The Role of Developmental Genes in Controlling Butterfly Eyespot Patterns II
Antonia Monteiro Principal Investigator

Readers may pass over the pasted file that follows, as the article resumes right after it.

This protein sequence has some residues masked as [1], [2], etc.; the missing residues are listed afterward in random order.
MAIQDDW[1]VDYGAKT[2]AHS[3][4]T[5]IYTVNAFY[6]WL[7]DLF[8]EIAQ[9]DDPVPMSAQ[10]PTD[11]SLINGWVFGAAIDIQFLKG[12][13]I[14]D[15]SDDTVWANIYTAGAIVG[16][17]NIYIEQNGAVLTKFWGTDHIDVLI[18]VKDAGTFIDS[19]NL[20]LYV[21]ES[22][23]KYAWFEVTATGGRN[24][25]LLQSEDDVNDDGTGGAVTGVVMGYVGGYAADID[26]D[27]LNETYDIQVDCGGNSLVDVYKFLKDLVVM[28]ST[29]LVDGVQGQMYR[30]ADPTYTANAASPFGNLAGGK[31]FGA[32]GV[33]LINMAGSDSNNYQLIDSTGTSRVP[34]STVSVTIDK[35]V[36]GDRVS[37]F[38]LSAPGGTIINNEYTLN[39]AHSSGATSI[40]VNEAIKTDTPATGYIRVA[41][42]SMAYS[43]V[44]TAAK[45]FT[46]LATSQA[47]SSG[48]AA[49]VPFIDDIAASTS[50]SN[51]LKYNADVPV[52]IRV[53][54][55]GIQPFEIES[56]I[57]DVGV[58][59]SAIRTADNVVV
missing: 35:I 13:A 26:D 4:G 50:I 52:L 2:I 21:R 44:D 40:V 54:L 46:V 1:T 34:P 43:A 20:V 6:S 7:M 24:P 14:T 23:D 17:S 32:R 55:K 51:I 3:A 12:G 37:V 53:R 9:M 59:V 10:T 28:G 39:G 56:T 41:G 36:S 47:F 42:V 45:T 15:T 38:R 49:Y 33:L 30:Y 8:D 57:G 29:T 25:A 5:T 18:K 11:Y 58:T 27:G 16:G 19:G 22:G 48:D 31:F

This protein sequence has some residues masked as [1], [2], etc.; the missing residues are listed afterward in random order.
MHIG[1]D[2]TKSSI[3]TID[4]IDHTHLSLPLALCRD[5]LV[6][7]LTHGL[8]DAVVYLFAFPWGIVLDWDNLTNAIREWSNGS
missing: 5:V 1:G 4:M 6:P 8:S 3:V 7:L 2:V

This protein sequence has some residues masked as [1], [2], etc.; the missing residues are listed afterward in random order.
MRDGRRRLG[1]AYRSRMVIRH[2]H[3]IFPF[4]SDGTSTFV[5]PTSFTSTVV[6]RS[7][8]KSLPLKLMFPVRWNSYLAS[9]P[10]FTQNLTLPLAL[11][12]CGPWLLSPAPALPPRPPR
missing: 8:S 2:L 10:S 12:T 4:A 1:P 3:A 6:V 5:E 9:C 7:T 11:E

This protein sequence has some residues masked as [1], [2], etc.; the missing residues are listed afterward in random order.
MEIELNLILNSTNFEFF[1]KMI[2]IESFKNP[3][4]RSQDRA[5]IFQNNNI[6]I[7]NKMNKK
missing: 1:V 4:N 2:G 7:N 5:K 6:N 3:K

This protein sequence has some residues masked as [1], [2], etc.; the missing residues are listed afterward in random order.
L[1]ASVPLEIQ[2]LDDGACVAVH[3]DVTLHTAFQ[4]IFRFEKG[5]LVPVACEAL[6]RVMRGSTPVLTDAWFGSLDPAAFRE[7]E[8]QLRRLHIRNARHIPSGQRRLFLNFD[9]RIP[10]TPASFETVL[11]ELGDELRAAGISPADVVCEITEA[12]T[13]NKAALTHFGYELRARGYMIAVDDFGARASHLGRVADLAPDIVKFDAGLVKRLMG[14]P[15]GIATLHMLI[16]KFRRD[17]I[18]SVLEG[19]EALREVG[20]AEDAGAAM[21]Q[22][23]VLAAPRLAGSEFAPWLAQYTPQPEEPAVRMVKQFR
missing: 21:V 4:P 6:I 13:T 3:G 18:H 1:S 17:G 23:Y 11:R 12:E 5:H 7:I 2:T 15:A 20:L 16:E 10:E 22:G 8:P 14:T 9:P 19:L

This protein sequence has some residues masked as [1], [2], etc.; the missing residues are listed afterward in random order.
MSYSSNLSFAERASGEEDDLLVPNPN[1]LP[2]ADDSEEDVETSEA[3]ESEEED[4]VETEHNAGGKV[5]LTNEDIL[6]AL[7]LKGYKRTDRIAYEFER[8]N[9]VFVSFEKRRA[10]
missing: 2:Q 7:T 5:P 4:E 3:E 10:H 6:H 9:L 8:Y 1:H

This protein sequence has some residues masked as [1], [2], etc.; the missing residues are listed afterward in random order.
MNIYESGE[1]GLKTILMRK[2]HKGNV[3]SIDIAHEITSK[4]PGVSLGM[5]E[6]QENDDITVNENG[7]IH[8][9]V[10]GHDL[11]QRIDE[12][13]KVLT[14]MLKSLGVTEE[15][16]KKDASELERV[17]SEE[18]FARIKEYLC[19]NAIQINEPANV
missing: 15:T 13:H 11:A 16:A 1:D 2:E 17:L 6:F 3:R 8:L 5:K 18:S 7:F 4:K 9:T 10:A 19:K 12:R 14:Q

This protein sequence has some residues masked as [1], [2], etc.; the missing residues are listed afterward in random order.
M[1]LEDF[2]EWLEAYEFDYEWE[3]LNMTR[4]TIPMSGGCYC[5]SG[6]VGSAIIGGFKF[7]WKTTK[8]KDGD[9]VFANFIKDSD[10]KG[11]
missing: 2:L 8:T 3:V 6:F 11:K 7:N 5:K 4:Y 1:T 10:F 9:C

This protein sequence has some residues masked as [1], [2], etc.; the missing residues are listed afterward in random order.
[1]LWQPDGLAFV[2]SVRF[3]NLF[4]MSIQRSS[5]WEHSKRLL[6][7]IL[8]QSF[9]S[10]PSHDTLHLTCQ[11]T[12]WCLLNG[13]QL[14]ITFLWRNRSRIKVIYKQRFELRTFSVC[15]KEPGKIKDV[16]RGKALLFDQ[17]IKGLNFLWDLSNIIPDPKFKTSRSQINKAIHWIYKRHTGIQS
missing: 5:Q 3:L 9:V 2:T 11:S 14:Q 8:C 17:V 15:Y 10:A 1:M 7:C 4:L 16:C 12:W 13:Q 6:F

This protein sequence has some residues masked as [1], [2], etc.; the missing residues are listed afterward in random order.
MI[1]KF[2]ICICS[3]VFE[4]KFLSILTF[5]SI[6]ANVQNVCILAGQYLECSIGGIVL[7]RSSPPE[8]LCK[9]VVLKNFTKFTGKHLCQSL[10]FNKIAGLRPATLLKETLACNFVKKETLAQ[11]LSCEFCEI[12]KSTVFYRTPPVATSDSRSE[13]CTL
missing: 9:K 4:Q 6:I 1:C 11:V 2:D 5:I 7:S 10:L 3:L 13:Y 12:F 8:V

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The emerging field of evo-devo studies, in part, how genotype connects to phenotype. This project seeks to test the function of a few candidate transcription factors in the development of butterfly eyespots. Several transcription factors and gene circuits that are known to be involved in wing and leg development in Drosophila are hypothesized to be involved in the development of eyespots in butterflies. In particular, when Distal-less (Dll) is ectopically activated in Drosophila it causes complete leg duplications, thus suggesting a master regulatory function. In Bicyclus, Dll is expressed in signaling cells in the eyespot's center at the earliest stages of eyespot development, and moreover, variation in Dll is linked with variation in eyespot size. Have butterflies co-opted the same "leg" developmental circuit in the formation of eyespots? An activated ligand receptor, phosphorylated Mothers Against Decapentaplegic, pMad, is expressed in the eyespot field during early pupal development. Is the morphogen Decapentaplegic (Dpp) being produced at the eyespot's center, diffusing to surrounding cells and differentiating a complete eyespot pattern? Another transcription factor, Engrailed (En), is expressed in a ring of epidermal cells that correlates with the pattern of gold colored scales on the eyespot of the adult Bicyclus wing. Does En cause the differentiation of gold colored scales in eyespots? The experiments outlined in this project test these hypotheses by ectopically expressing Dll, Dpp, and En on the developing wing and observing whether, in the first two cases, a complete eyespot pattern differentiates around the site of expression, or whether, in the second case, gold scales develop at the site of expression. Additional experiments will test whether over-expressing Dll and Dpp at the eyespot's center will lead to differences in eyespot size. To induce ectopic expression the lab has developed a laser-assisted heat-shocking technique that will allow the activation of these genes in a controlled spatial and temporal fashion on the developing wing of transgenic butterflies. The heat-shocking technique has been successfully tested with a fluorescent marker gene but now this marker will be substituted for the coding sequences of Dll, Dpp, and En. Establishing a causal relationship between these genes and differentiation of eyespots or colored scales will allow the later examination of the relationship between the evolution of these genes and the evolution of the phenotype. Intellectual merit: Much work in evo-devo has been dominated by inferring novel functions for genes based solely on their novel expression domains. This project intends to go beyond the correlational evidence and to really test whether "old" developmental genes belonging to known gene circuits have been functionally co-opted to specify a morphological novelty in evolution, butterfly eyespots. Once this functional co-option is established future work will attempt to track the evolution of eyespots, from their creation throughout their various levels of quantitative and qualitative modifications. This long-term study will dissect the evolution of regulatory genes with a demonstrated key role in differentiating these adaptive traits. This project aims to test whether a few candidate genes display that key role. In addition, this project will make available a series of transformation constructs of wide applicability across organisms, as well as develop important tools for functional genetics in non-model organisms. Broader Impacts: Dr. Monteiro has currently involved one postdoc and 3 graduate students in this project. One is a woman and a member of the Native American tribe Choctaw Nation of Oklahoma. Another is a minority graduate student in the Department of Electrical Engeneering at Buffalo. These two students are both recipients of NSF IGERT training grants in Biophotonics, and are truly working at the interface of Biology and Photonics via an established collaboration with the Department of Electrical Engineering at Buffalo. She will continue to train graduate and undergraduates students alike in Population Genetics, Phylogenetics, and Developmental Biology, irrespective of gender and ethnicity, in order to provide them with a broad multifaceted approach to Evolution and Development.